Tuesday 28 January 2020

UK economic output halved in first three months of 2016

Chancellor George Osborne warns of a ‘cocktail of risks’. Photo: Reuters
Chancellor George Osborne warns of a ‘cocktail of risks’. Photo: Reuters

David Milliken and  Ana Nicolaci da Costa

Britain's industrial output shrank at the fastest rate in more than three years in the three months to February and the trade deficit ballooned to its widest in eight years, data showed yesterday.

The figures add to worries of a broader economic slowdown in Ireland's key trading partner.

Chancellor George Osborne warned at the start of the year that the economy faced a "cocktail of risks" due to spillover from a slowdown in China and a slump in commodity prices.

There are also jitters in Britain in the run-up to the June 23 referendum on whether to leave the European Union.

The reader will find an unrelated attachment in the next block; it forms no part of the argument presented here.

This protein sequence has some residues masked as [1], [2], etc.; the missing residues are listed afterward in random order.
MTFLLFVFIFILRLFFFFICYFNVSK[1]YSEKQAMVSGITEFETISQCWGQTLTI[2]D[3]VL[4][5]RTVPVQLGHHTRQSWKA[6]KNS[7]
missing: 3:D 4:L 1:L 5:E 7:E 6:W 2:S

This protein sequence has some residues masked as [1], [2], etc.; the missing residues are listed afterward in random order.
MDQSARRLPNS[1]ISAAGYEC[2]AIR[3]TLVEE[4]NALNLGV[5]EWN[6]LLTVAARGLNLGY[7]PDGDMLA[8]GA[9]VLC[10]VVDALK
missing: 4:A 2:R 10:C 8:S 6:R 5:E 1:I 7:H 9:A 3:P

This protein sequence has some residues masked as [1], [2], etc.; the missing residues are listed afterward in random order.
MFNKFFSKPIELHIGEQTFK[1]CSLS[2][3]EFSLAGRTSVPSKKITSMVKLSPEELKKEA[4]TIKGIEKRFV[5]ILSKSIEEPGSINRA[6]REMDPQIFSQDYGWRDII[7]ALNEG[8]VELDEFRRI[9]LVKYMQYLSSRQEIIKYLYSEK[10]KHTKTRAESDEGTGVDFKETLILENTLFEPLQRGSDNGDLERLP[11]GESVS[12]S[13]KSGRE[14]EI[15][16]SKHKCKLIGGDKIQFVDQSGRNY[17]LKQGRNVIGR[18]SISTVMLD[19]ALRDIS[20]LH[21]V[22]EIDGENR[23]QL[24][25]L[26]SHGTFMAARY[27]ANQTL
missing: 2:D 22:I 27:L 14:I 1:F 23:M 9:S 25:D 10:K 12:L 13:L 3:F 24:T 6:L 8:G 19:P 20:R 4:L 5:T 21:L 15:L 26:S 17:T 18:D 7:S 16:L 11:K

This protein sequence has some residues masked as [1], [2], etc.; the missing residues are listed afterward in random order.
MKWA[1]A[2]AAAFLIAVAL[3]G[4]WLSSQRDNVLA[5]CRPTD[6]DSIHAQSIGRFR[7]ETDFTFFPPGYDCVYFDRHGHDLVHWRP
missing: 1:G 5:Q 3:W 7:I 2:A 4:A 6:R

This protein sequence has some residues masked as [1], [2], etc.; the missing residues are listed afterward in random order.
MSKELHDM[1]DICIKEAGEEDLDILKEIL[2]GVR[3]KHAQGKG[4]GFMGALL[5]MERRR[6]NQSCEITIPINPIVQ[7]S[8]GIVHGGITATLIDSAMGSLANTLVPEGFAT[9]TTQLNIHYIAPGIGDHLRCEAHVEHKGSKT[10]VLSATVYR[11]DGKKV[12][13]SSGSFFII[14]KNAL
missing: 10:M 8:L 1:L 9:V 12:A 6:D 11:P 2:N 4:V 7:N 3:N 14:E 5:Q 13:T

Some of these dangers now appear to be materialising, with industrial output - which makes up 15pc of Britain's economy - shrinking by 1.5pc in the three months to February, its steepest decline since late 2012.

"Today's release is disappointing and paints a dire picture of manufacturing in the UK," HSBC economist Simon Wells said yesterday. Sterling fell versus the dollar after the data and the EEF, a trade body for British manufacturers, said the latest data pointed to a "fairly dismal" first quarter.

Britain's NIESR research institute estimated after the data that overall economic growth in the first three months of 2016 had almost halved to just 0.3pc, the weakest since the end of 2012.

The Office for National Statistics said factory output fell sharply on the month and the year, driven by lower production of cars, machinery, chemicals and clothes, and bucking Reuters poll forecasts for it to stay broadly stable.

Steel production, in the headlines after India's Tata Steel put Britain's biggest steelworks up for sale, sank to its lowest in more than seven years.

Over the same three months, the country's trade deficit in goods and services reached its widest since March 2008. (Reuters)

Irish Independent

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